“As a professor, I’ve had students who never had an educator of color. But South Carolina, where most of our graduates work after graduating, is filled with diverse communities,” said Cooke. “I would not be doing my job well if I did not prepare these students to best serve the communities where they will likely work. That means first educating them about diversity, equity, inclusion and social justice issues.”

Cooke said for some students, those lessons and conversations are uncomfortable, but often lead to more fulfilling relationships, careers and lives. 

“We do critical self reflection,” said Cooke. “We talk about how we are positioned as human beings to work with populations very different from us. The internal work that takes place is the same whether a graduate decides to work in South Carolina or California. Librarians must get to know their communities. They cannot go in with a one size fits all lens, but instead they must get to know the specific needs of the people they serve.”

In addition to preparing future librarians, Cooke works to recruit and retain more people of color to the profession. But much like the teaching profession, librarianship faces a critical recruitment and retention problem. USC typically graduates more than 70 librarians each year, but that’s not enough to fill the job vacancies at South Carolina’s 180 public libraries and more than 1,200 school libraries.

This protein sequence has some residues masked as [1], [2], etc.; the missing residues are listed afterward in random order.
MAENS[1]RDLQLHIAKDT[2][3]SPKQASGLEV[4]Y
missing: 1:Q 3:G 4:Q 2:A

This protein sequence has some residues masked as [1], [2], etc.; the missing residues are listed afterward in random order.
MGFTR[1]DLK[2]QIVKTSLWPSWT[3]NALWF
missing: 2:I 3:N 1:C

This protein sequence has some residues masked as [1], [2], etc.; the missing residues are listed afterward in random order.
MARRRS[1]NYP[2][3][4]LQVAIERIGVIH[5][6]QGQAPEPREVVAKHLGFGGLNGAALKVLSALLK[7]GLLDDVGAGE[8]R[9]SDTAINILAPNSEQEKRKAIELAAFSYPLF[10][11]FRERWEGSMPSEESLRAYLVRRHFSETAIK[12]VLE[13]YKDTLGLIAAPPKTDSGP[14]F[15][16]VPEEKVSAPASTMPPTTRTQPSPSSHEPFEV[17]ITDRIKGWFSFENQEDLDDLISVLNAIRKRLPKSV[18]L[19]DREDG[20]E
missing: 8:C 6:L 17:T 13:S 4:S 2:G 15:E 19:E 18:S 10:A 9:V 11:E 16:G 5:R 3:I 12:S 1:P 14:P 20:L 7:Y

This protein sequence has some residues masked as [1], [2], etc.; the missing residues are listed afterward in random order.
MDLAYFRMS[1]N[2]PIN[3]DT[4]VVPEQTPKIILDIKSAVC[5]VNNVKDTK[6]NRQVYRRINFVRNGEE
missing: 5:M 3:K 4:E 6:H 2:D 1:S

“We continue to research and break down barriers that lead students of color, and all students, to avoid becoming librarians, as well as challenges that happen to librarians once they are in the workplace that lead them to leave the profession,” said Cooke.

Cooke said one major recruitment barrier is the cost of earning the Master of Library and Information Science degree. 

“We launched the Baker Scholars program to recruit diverse students into the master's program. We match funding for students who already receive a $5,000 Spectrum scholarship from the American Library Association, for a total of $10,000 in scholarship dollars to the scholars.”

The School of Information Science also “hits the road,” according to Cooke, to recruit future students. 

alumni holding up hats
The iSchool’s alumni tea at the SCASL conference.